26 Sep 2023 3:02 AM GMT
Supreme Court Judge, Justice Dipankar Datta while speaking at the International Lawyers’ Conference 2023, inter-alia, talked about access to equal opportunities. He also asserted that it is the responsibility of the legal fraternity to ensure that the legal profession remains inclusive and sustainable for all. He stated:“It is astounding how the spectrum of opportunities and...
Supreme Court Judge, Justice Dipankar Datta while speaking at the International Lawyers’ Conference 2023, inter-alia, talked about access to equal opportunities. He also asserted that it is the responsibility of the legal fraternity to ensure that the legal profession remains inclusive and sustainable for all.
“It is astounding how the spectrum of opportunities and their accompanying problems vary from court to court and city to city. The Indian legal professional is not alone in this dilemma, I am all but certain that these issues do not exist in isolation for India but form a part of a larger social reality, affecting the world in their respective ways. Exclusion, within the legal profession, exists in spheres of gender, caste, ethnicity, sexual orientation, financial capabilities, disabilities and several other intersecting ones.”
The theme of the conference was Equal Opportunity in Building a Sustainable Legal Profession: Way Forward and the same hosted by the Bar Council of India.
Justice Datta stressed the importance of the Bar as well as the Bench in achieving justice and how people having a legal grievance repose their trust and confidence in the judiciary. He elaborated the same by saying that the legal profession is considered one of the most important components of the justice delivery system.
“The rich and the poor, the influential and the insignificant, strong and the disabled all turn to the members of the legal profession in a time of crises to suitability guide and assist them to achieve enforcement of their rights.”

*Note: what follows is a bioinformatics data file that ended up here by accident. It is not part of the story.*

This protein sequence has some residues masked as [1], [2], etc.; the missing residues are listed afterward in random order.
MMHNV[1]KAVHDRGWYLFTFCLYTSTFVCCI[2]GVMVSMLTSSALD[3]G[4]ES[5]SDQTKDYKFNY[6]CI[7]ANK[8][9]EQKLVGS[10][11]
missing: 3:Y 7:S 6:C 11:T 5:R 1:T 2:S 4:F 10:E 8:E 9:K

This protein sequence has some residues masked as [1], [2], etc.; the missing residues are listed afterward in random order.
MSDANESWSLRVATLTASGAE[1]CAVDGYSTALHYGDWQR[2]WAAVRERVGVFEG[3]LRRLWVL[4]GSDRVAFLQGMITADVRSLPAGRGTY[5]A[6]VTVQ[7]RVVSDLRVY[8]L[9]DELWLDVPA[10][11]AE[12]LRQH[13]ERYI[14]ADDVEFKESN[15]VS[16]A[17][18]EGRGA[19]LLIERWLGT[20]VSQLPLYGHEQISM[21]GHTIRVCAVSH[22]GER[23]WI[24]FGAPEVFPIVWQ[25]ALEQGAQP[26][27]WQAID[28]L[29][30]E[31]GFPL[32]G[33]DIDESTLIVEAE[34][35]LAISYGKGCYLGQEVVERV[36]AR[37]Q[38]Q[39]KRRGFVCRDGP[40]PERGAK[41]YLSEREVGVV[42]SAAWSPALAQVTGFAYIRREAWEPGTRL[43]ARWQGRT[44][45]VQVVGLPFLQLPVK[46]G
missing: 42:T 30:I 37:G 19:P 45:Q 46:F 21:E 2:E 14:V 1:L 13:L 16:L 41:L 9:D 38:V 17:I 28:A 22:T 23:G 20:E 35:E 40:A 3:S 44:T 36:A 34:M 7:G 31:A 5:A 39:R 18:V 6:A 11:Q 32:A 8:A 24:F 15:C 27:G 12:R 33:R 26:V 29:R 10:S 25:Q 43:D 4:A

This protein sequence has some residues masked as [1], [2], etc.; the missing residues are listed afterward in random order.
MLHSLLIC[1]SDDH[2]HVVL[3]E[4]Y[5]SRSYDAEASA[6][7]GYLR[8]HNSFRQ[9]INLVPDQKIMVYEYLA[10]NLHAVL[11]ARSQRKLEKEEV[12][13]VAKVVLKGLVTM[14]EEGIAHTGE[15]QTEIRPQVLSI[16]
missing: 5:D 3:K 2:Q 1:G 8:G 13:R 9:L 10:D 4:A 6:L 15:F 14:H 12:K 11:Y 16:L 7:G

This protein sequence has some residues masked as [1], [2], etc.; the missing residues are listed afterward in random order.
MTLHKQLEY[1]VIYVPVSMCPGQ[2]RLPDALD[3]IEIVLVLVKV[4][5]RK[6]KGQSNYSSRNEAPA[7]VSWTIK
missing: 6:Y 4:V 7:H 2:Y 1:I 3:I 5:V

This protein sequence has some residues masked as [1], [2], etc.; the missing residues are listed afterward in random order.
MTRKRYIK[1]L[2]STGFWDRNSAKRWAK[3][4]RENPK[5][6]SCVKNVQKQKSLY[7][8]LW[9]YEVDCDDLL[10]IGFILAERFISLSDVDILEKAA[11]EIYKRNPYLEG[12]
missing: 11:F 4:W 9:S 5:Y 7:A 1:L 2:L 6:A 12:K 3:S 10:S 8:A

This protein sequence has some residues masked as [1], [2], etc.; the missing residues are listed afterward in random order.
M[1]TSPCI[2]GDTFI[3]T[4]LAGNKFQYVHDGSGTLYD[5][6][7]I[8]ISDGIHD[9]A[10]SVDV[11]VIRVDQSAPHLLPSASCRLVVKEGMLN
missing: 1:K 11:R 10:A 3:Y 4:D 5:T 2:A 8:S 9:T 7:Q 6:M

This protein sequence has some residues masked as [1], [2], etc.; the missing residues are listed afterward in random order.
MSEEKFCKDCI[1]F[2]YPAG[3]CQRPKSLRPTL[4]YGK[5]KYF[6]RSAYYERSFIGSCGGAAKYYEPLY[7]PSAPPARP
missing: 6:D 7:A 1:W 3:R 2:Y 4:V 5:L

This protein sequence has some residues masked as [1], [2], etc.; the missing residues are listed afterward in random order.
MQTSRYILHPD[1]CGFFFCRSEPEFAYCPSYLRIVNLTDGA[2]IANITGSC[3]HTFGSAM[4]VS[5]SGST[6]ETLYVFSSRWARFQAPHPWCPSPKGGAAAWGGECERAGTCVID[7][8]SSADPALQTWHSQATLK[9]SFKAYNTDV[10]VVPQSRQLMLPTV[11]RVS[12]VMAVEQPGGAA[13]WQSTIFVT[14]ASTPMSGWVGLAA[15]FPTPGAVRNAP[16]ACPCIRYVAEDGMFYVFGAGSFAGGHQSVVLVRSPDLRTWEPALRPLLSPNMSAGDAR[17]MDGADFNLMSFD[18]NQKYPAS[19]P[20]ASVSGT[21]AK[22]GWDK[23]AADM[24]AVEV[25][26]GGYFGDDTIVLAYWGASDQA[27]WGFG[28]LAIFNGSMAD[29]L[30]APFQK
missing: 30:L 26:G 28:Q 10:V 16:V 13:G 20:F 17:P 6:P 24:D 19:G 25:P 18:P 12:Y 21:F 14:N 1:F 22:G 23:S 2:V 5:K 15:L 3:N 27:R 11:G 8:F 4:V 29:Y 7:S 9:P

Talking about equal opportunity, Justice Datta said that the same is not just a moral imperative but it is a legal one as well. Equal opportunity in building a sustainable legal profession is thus a necessity rather than an aspirational goal. The way forward to the same is, in-alia, inclusivity. He went on to say how India has seen the process of transformative constitutionalism, also called the rights revolution, whereby the Supreme Court has steadily turned human needs into human rights.
Imperatively, he illustrated the same by telling about the 108th constitutional amendment bill which reserves one-third of the seats in the Lok Sabha and State Legislative Assemblies to be reserved for women. Calling this a water-shed moment he said that this is a step forward in untying the long-tied shackle of gender discrimination and justice.
He said that we as members of the legal fraternity too should introspect within and bring necessary changes to undo the longstanding prejudices against our daughters. To make this profession more inclusive, judges, advocates and other stakeholders should endeavour to leave this profession in a better shape and more representative than what we found in our times.